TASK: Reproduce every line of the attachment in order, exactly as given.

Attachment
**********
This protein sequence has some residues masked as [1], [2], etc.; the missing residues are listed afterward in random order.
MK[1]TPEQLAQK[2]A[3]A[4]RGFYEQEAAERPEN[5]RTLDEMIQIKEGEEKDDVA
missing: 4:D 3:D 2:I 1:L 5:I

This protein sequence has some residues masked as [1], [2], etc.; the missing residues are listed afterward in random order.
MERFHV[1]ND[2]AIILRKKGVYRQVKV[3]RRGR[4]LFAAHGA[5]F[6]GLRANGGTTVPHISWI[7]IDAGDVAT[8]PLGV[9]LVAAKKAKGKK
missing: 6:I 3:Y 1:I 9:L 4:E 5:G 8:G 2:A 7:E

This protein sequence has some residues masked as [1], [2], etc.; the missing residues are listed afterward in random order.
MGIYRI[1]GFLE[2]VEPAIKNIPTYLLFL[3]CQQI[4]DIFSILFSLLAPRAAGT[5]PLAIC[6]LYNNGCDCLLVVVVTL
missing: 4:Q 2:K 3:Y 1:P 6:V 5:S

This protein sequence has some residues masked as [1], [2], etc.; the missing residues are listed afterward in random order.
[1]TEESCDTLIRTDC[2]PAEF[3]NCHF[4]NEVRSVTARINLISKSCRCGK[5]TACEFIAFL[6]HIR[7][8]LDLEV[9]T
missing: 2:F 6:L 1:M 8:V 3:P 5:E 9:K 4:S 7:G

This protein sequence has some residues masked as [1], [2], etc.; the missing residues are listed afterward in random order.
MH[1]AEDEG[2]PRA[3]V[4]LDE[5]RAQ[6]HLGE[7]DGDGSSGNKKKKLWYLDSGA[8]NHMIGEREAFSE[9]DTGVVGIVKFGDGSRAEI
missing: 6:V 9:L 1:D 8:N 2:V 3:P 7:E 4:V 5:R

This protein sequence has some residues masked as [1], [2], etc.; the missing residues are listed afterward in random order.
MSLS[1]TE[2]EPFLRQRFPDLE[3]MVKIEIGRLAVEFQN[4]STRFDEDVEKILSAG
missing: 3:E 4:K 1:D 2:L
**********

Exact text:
This protein sequence has some residues masked as [1], [2], etc.; the missing residues are listed afterward in random order.
MK[1]TPEQLAQK[2]A[3]A[4]RGFYEQEAAERPEN[5]RTLDEMIQIKEGEEKDDVA
missing: 4:D 3:D 2:I 1:L 5:I

This protein sequence has some residues masked as [1], [2], etc.; the missing residues are listed afterward in random order.
MERFHV[1]ND[2]AIILRKKGVYRQVKV[3]RRGR[4]LFAAHGA[5]F[6]GLRANGGTTVPHISWI[7]IDAGDVAT[8]PLGV[9]LVAAKKAKGKK
missing: 6:I 3:Y 1:I 9:L 4:E 5:G 8:G 2:A 7:E

This protein sequence has some residues masked as [1], [2], etc.; the missing residues are listed afterward in random order.
MGIYRI[1]GFLE[2]VEPAIKNIPTYLLFL[3]CQQI[4]DIFSILFSLLAPRAAGT[5]PLAIC[6]LYNNGCDCLLVVVVTL
missing: 4:Q 2:K 3:Y 1:P 6:V 5:S

This protein sequence has some residues masked as [1], [2], etc.; the missing residues are listed afterward in random order.
[1]TEESCDTLIRTDC[2]PAEF[3]NCHF[4]NEVRSVTARINLISKSCRCGK[5]TACEFIAFL[6]HIR[7][8]LDLEV[9]T
missing: 2:F 6:L 1:M 8:V 3:P 5:E 9:K 4:S 7:G

This protein sequence has some residues masked as [1], [2], etc.; the missing residues are listed afterward in random order.
MH[1]AEDEG[2]PRA[3]V[4]LDE[5]RAQ[6]HLGE[7]DGDGSSGNKKKKLWYLDSGA[8]NHMIGEREAFSE[9]DTGVVGIVKFGDGSRAEI
missing: 6:V 9:L 1:D 8:N 2:V 3:P 7:E 4:V 5:R

This protein sequence has some residues masked as [1], [2], etc.; the missing residues are listed afterward in random order.
MSLS[1]TE[2]EPFLRQRFPDLE[3]MVKIEIGRLAVEFQN[4]STRFDEDVEKILSAG
missing: 3:E 4:K 1:D 2:L